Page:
How are the starving in rural Alaska going to survive?


crosspost from progressiveblue.com

It’s hard to survive in Alaska under normal conditions, but when things go wrong, they go very wrong.

Thousands of villagers in rural Alaska are struggling to survive, forced to choose between keeping their families warm and keeping their stomachs full, residents say.

I’ve been to Alaska and I understand how ‘far’ far really is. One night in the wilderness, we were told it was 350 miles to the nearest hospital. Certainly not a time for an emergency but those are the people who are experiencing a huge emergency right now.

His family has been out of food for quite some time now,” Tucker wrote about one resident in a letter sent to legislators and the media. “Their 1-year-old child is out of milk, [he] can’t get it and he has no idea when he will be able to get the next can.”

“There are days without food in his house,” Tucker wrote.

A single father with five children choked back tears as he told Tucker of his struggle to help his kids.

“Right now, we can’t eat during the day, only at supper time,” Tucker wrote of the man. “If there had been no school lunch our kids would be starving.”

Many of the tribal leaders said they are begging the state and federal governments to do something to help.

George Lamont, tribal administrator in Tuluksak, Alaska, said because of the crisis and villagers’ inability to pay their utility bills, he fears many may have their electricity shut off.

Why is the situation so grim this year? They are use to the cold and prepare, but this was an unusual year.

Commercial fishermen couldn’t make money from the seasonal king salmon harvest this year, because there was barely enough fish for subsistence. In fact, most fishermen lost money.

Then a brutal early winter brought the longest cold snap in five years. In September the temperature in many villages dropped as low as 20 degrees, a record low for many, according to the Alaska Center for Climate Assessment and Policy.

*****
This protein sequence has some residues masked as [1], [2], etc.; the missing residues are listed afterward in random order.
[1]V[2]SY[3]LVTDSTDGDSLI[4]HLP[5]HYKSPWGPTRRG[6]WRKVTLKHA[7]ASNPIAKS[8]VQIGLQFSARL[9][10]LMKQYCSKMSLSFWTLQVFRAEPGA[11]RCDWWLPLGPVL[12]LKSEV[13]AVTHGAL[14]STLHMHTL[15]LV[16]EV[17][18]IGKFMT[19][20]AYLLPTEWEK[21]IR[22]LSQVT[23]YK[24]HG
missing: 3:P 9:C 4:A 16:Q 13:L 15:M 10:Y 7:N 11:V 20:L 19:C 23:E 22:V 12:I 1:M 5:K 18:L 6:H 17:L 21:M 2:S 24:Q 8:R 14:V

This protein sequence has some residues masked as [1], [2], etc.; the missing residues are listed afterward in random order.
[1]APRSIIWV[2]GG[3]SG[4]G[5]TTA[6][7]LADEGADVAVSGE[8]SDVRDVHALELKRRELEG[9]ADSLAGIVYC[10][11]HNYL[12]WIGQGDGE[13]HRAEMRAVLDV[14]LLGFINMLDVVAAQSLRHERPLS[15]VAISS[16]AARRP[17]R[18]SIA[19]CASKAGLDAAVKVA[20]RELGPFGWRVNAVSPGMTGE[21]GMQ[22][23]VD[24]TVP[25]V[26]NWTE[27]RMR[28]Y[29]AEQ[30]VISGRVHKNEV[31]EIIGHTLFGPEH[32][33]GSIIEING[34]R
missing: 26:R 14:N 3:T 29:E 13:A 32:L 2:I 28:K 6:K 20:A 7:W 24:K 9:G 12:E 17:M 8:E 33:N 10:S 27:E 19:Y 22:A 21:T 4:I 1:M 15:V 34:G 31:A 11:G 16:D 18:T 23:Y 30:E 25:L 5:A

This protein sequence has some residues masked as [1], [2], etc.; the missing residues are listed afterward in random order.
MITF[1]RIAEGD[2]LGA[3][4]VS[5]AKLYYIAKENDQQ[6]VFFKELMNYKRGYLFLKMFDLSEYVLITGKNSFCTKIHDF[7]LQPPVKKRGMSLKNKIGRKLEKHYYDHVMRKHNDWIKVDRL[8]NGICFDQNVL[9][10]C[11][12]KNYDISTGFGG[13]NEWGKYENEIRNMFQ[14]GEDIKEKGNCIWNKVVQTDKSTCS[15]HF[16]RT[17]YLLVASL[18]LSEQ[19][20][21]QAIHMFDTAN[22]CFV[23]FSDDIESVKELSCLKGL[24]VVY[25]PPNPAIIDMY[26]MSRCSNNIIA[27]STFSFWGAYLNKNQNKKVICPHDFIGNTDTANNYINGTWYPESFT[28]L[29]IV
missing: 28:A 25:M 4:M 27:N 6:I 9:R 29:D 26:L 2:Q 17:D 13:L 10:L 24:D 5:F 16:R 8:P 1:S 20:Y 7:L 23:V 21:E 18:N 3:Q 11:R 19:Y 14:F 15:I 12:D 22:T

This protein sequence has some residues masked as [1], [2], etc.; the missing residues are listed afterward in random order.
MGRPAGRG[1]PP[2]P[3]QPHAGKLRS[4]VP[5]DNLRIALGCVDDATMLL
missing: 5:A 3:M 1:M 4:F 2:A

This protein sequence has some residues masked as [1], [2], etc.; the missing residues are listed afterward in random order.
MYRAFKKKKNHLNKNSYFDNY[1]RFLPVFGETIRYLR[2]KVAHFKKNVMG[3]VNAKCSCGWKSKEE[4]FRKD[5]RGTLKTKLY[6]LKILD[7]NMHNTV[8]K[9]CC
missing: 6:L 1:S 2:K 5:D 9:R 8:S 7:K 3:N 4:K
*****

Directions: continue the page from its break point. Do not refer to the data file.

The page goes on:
The 1,200-mile Yukon River, which the villages use as a highway, froze completely in September, at least two months earlier than usual. That left residents cut off from some basic necessities, and forced them to have pricey bulk fuel flown in.

There are no stores ‘just around the corner’. Going back to when we visited Alaska, I recall we had been on the Greyline Bus all day near the Yukkon and there were miles and miles of miles and miles. Then, the driver told us that there was a restaurant about 10 miles ahead that had opened for us. That is the way they do it in Alaska. The restaurant knew when they bus would be coming and they would have customers. There are no ‘drop in customers’ there. It’s too far from everything. So, when we stopped we were greeted warmly and ‘the place was ours’. They had a delicious meal cooked for us and we all ate. There wasn’t a question of whether you wanted steak or fish. They had good choices and we all ate.

To get to the nearest store, Ann Strongheart and her husband, who live in Nunam Iqua, Alaska, take an hour-and-15-minute snowmobile ride to Emmonak, Alaska. Their town does not have a store of its own.

Normally, they would each ride a snowmobile, in case one broke down. But now, they can’t afford to waste the fuel, so they just take one and hope for the best.

At the store, the Stronghearts buy groceries and supplies for the family for the week, which cost more than $400. They buy only as much as their snowmobile can carry.

In many stores, 2 pounds of cheese costs between $15 and $18, milk costs $10 a gallon, a 5-pound bag of apples costs $15, and a dozen eggs costs $22 — more than double the price in the area just two years ago.

Many area residents don’t even bother with fruits and vegetables, which can be damaged by freezing on the trip home.

After shopping, the Stronghearts pack their groceries into boxes, tie them to the snowmobile, and begin the 25-mile trek home, passing moose, rabbit and fox tracks along the way. Watch how transportation is a challenge in rural Alaska »

The trip sets them back about $50 in fuel alone.

On top of high food prices, some residents are paying nearly $1,500 a month to heat their homes.

Besides it’s beauty and how well the ‘cooperative spirit’ worked there, I recall being taken by how expensive things were there and this was several years ago. I have traveled abroad a lot, but Alaska was the most expensive place that I have visited. And, if it is more expensive now, I can only imagine how much a meal in a restaurant costs.

Alaska has given many residents $1,200 energy rebate checks, but residents say it barely helps them with one month’s heating costs. Aid agencies, including the Red Cross, aren’t an option right now — the Alaska Red Cross said they couldn’t help unless a disaster is declared.